first_imgTop StoriesSC Refers Maratha Quota Case To Larger Bench As It Involves Interpretation Of Constitution (102nd Amendment) Act, 2018 [Read Order] Ashok Kini10 Sep 2020 6:11 AMShare This – x A three judge Bench of the Supreme Court has stayed the operation of the law enacted by the State of Maharashtra introducing Maratha Quota for admission in Educational Institutions and for appointments in the Public Services and posts, and has referred the issue to a Constitution Bench of 5 Judges as it involves interpretation of of the Constitution (102nd Amendment) Act, 2018.Maratha Quota…Your free access to Live Law has expiredTo read the article, get a premium account.Your Subscription Supports Independent JournalismSubscription starts from ₹ 599+GST (For 6 Months)View PlansPremium account gives you:Unlimited access to Live Law Archives, Weekly/Monthly Digest, Exclusive Notifications, Comments.Reading experience of Ad Free Version, Petition Copies, Judgement/Order Copies.Subscribe NowAlready a subscriber?Login A three judge Bench of the Supreme Court has stayed the operation of the law enacted by the State of Maharashtra introducing Maratha Quota for admission in Educational Institutions and for appointments in the Public Services and posts, and has referred the issue to a Constitution Bench of 5 Judges as it involves interpretation of of the Constitution (102nd Amendment) Act, 2018.Maratha Quota Law and Bombay HC JudgmentThe Maharashtra State Reservation (of Seats for admission in Educational Institutions in the State and for appointments in the Public Services and posts under the State) for Socially and Educationally Backward Classes (SEBC) Act, 2018, originally provided 16% quota to the Maratha community in education and jobs respectively. The Bombay High Court, while upholding the Maratha quota, held that 16% reservation is not justifiable and ruled that reservation should not exceed 12% in employment and 13% in education as recommended by Backward Commission. Referred as the question involved require interpretation of the Constitution (102nd Amendment) Act, 2018According to the applicants [who filed application seeking reference to larger bench], Articles 338-B and 342-A inserted by the Constitution (102nd Amendment) Act, 2018 fall for consideration of the Court for the first time and that  there is a need for reconsideration of the judgment of this Court in Indra Sawhney v. Union of India , especially after the Constitution (103rd) Amendment, 2019 introduced certain changes to the Constitution of India.The bench headed by Justice L. Nageswara Rao disagreed with the contention that these appeals require reference to a larger Bench on the ground of the extent of reservations. It said: Undoubtedly, this Court in Indra Sawhney (supra) held that reservations contemplated in Article 16 (4) should not exceed 50 per cent except in certain extraordinary situations. This Court in Indra Sawhney (supra) was of the opinion that extreme caution has to be exercised and a special case must be made out for exceeding the limit of 50 per cent. The ceiling limit of 50 per cent on reservations has been re-affirmed by this Court in M. Nagaraj (supra). As the question relating to the extent of reservation has already been decided by this Court, it cannot be said that any substantial question of law as to the interpretation of the Constitution arises in this case.The bench, also comprising Justices Hemant Gupta and S. Ravindra Bhat, observed that it finds force in the contentions raised regarding the interpretation of the Constitution (102nd Amendment) Act, 2018. One of the issues that was considered by the High Court at the instance of the writ petitioners is whether the Constitution (102nd Amendment) Act, 2018 affects the competence of the State Legislature to declare a particular caste to be a socially and educationally backward class. According to the writ petitioners in the High Court, the State Legislature has been denuded of this power after the Constitution (102nd Amendment) Act, 2018 came into force. The High Court rejected the said contention and upheld the legislative competence of the State Legislature. There is no authoritative pronouncement on the interpretation of the provisions inserted by the Constitution (102nd Amendment) Act, 2018. We are satisfied that interpretation of Articles 338-B and 342-A, which are inserted by Constitution (102nd Amendment) Act, 2018, involves a substantial question of law as to the interpretation of the Constitution and the determination of such question is necessary for the disposal of the Appeal. Thus, as mandated by Article 145 (3) of the Constitution of India, these Appeals require to be considered by a larger Bench. In view of our decision to refer these Appeals to a larger Bench, we do not consider it necessary to adjudicate on the other points raised by the applicants.While referring the matters to larger bench, the Court observed:As the interpretation of the provisions inserted by the Constitution (102nd Amendment) Act, 2018 is a substantial question of law as to the interpretation of the Constitution of India, these Appeals are referred to a larger Bench. These matters shall be placed before Hon’ble The Chief Justice of India for suitable orders.To grant interim order, the bench observed that the State of Maharashtra has not shown any extraordinary situation for providing reservations to Marathas in excess of 50 per cent rule expounded in Indra Sawhney judgment. Maratha community which comprises of 30 per cent of the population in the State of Maharashtra cannot be compared to marginalized sections of the society living in far flung and remote areas, it said. Click here to Read/Download OrderRead Order Next Storylast_img read more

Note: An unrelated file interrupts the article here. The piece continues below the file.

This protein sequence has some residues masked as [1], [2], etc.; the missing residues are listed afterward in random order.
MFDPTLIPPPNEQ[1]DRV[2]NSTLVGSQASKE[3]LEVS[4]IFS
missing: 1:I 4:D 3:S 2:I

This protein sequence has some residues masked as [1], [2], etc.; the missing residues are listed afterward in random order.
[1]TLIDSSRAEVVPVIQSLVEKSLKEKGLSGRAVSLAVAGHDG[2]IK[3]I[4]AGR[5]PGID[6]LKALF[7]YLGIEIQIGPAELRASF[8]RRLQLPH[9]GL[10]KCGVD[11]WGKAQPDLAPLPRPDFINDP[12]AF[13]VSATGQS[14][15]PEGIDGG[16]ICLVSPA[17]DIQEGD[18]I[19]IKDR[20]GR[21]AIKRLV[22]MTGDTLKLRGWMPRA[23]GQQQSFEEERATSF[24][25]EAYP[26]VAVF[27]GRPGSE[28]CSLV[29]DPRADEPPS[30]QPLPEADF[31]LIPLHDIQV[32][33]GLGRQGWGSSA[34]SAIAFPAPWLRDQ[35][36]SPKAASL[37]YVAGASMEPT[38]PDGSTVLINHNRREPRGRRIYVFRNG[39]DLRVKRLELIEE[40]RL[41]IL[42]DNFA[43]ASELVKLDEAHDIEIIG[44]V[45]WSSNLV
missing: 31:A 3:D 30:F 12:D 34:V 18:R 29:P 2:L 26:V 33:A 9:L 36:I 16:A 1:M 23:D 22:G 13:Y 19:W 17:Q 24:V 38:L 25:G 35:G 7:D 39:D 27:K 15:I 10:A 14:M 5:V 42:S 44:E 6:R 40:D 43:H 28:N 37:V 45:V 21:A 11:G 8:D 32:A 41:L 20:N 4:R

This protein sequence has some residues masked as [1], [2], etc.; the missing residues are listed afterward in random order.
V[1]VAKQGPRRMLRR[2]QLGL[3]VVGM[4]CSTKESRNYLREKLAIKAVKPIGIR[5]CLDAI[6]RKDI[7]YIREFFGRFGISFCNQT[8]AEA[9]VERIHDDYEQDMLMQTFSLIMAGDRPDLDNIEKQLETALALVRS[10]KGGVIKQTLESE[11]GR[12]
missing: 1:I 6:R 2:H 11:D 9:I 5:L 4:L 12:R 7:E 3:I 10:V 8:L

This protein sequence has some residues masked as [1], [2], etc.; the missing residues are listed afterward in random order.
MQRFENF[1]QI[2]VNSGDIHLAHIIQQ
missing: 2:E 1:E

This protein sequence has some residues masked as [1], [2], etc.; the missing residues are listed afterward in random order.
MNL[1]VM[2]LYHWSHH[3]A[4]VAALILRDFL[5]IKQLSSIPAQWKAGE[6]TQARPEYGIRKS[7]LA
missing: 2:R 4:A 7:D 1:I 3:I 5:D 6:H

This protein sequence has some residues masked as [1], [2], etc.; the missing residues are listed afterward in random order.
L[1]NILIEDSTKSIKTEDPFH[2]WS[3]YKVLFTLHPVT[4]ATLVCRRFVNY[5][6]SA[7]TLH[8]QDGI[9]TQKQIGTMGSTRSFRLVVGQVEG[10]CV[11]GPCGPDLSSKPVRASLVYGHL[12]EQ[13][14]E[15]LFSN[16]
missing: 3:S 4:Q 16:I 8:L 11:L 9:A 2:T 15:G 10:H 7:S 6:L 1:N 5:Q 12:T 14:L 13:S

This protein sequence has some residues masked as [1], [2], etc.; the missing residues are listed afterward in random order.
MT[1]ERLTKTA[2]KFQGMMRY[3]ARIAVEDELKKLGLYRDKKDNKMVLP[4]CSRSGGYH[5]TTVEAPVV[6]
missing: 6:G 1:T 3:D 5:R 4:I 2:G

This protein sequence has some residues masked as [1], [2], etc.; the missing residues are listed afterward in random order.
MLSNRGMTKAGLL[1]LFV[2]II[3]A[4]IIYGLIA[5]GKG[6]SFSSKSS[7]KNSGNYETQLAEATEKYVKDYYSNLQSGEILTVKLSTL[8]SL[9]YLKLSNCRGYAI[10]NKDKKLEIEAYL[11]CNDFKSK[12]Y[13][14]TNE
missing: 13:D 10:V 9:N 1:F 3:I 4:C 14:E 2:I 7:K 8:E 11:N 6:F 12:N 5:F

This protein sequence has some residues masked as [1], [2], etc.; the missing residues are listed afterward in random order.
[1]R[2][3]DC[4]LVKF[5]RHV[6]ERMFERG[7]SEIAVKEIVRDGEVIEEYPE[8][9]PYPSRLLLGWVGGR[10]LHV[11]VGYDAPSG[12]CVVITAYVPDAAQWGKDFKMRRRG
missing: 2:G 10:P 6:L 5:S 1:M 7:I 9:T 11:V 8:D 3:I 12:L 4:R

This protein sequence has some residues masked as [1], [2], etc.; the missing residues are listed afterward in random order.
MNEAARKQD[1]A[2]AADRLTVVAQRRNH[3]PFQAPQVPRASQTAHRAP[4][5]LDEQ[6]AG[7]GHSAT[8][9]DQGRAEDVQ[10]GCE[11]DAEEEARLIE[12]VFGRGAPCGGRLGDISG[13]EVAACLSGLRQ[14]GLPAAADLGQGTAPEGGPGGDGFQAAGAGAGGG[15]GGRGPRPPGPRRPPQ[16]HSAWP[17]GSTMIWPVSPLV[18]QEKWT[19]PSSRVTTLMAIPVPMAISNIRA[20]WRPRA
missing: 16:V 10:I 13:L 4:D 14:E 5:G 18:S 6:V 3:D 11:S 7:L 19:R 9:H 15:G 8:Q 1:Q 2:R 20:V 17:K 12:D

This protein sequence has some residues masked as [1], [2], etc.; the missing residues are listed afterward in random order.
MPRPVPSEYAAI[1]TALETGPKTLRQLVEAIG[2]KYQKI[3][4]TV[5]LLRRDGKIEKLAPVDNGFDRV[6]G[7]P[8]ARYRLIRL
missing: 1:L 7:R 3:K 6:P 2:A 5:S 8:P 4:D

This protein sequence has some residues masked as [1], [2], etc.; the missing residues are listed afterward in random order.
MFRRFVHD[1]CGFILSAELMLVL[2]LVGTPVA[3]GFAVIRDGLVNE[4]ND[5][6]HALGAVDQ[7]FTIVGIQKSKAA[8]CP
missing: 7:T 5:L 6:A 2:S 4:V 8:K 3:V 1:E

Read More →